Health

    The Make-A-Wish Foundation is on the lookout for sick children in the Tampa Bay area who need a once-in-a-lifetime pick-me-up.

    Grace Savage, a 10-year-old girl with a chromosomal disorder made a trek to the Clearwater Marine Aquarium last year, courtesy of the Make-A-Wish Foundation. The foundation intends to beef up its presence in the Tampa Bay area after a reorganization. The region is now the responsibility of the foundation's Southern Florida chapter, one of the most active in the country, with more than 11,000 wishes granted so far. [JIM DAMASKE   |   Times ]
  4. William March: Frank Reddick says all-white Tampa council possible

    Elections

    A decline in the percentage of black voters in Tampa's only majority-black City Council district, District 5, has council member Frank Reddick worried.

    City Council member Frank Reddick said that if Tampa can't maintain African-American voter numbers, he could be the council's last African-American representative. [JAMES BORCHUK   |   Times (2016)]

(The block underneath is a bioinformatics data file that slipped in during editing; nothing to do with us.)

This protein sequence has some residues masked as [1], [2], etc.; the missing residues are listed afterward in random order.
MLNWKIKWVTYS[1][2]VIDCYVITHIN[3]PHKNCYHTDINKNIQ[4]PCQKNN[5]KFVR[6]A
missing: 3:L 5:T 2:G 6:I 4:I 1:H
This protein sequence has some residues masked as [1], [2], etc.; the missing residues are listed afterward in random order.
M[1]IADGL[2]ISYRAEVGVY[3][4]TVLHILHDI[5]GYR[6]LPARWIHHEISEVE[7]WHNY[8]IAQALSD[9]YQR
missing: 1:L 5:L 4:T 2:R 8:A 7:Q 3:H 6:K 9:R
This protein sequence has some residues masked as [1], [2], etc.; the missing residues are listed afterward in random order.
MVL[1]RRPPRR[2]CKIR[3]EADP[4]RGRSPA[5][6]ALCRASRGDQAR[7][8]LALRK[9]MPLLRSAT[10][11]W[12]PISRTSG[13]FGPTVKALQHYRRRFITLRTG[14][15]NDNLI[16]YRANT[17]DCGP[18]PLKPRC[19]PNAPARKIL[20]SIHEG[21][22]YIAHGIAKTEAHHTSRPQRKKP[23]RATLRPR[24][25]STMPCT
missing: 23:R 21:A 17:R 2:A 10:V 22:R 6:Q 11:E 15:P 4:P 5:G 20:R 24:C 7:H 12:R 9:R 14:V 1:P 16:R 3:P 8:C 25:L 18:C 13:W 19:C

5. Florida hides details in nursing home reports. Federal agencies don't.

    Medicine

    TALLAHASSEE — Gov. Rick Scott widened his offensive Thursday against the Broward nursing home he blames for the deaths of 10 residents by setting up a tip line for information, but when it comes to access to the inspection reports of all nursing homes, the governor's administration has heavily censored what the …

    In the foreground is a document detailing the findings of a Feb. 2016 inspection at the Rehabilitation Center at Hollywood Hills obtained from a federal agency, the Center for Medicare and Medicaid Services. Behind it is the state?€™s version of the same document, from the Agency for Health Care Administration, showing how it has been redacted before being released to the public. [Miami Herald]